China and Inner Asia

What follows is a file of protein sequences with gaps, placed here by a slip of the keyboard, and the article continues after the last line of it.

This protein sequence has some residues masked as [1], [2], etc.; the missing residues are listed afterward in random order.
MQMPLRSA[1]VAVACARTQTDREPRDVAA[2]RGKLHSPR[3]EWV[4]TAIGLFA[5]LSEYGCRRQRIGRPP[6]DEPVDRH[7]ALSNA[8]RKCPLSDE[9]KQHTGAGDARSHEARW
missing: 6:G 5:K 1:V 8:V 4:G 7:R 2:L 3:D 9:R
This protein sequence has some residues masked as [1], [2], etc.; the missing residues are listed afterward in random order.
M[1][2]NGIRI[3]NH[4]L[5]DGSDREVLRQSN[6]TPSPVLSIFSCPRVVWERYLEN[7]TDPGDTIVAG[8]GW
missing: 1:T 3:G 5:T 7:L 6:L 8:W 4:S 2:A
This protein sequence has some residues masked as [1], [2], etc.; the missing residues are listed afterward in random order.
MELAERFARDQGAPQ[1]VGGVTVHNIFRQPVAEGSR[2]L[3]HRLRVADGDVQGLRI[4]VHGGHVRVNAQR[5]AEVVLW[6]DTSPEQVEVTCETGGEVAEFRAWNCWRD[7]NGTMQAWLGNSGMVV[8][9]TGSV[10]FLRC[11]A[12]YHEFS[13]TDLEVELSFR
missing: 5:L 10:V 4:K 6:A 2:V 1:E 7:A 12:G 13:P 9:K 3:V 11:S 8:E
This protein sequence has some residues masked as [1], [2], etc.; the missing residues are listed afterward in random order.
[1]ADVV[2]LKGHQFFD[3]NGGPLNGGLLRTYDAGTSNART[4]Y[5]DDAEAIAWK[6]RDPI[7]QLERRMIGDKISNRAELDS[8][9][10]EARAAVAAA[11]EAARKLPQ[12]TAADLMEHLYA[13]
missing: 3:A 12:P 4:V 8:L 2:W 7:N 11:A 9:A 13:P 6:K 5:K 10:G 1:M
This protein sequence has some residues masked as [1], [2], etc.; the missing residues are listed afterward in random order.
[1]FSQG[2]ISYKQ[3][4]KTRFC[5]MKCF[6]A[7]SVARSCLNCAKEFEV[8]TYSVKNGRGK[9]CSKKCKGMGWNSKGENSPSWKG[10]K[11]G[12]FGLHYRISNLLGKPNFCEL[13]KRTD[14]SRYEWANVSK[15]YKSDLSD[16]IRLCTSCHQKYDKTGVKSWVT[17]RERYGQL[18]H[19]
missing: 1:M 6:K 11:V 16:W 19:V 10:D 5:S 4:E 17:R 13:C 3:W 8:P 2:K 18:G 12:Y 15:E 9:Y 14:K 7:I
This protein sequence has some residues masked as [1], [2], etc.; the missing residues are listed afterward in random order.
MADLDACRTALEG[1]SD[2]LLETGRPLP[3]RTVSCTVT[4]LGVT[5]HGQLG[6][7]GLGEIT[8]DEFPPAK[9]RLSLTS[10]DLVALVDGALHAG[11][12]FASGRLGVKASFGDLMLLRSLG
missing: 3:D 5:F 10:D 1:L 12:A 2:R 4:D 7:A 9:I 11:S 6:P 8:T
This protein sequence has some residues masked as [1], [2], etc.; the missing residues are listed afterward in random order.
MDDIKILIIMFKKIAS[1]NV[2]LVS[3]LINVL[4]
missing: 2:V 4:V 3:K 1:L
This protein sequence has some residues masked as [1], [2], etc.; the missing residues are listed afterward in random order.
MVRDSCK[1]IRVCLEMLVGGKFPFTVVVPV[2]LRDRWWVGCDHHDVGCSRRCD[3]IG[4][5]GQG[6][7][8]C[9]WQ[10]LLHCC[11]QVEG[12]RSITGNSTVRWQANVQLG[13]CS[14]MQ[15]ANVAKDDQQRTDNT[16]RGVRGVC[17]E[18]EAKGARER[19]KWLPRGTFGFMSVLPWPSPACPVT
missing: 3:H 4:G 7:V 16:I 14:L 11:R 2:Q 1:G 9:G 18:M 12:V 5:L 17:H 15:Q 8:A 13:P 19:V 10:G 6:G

Centers, institutes, and departments that do “China Studies” have operated for many decades. Our missions include teaching, research, and the training of graduate students, but they also often include public and community outreach. With funding from private donors, university endowments, and government funds, such as Title VI, our missions can also range into foreign policy research, educational collaborations, and public service. In the United States, many of these centers have their origins in the Cold War when “area studies” was barely distinguishable from “enemy studies.” During the McCarthy Era in the US, founding members of the Modern China Studies field were interrogated and their patriotism was cast in doubt. We come together at one of the most difficult times in China Studies since that time. This panel brings together a diverse group of academics in China Studies who all lead major organizations that do China Studies in the United States, Europe and Hong Kong. We propose to discuss the effects of the deteriorating US-China relationship, the targeting of Chinese scholars and students by western governments concerned with “influence operations” and nontraditional espionage, and the effects of heightened repression in China, especially among intellectuals, Muslim minorities, and social activists. We ask what these developments mean for our field, for our educational and outreach missions, and for our ability to sustain research and teaching collaborations with our counterparts in China.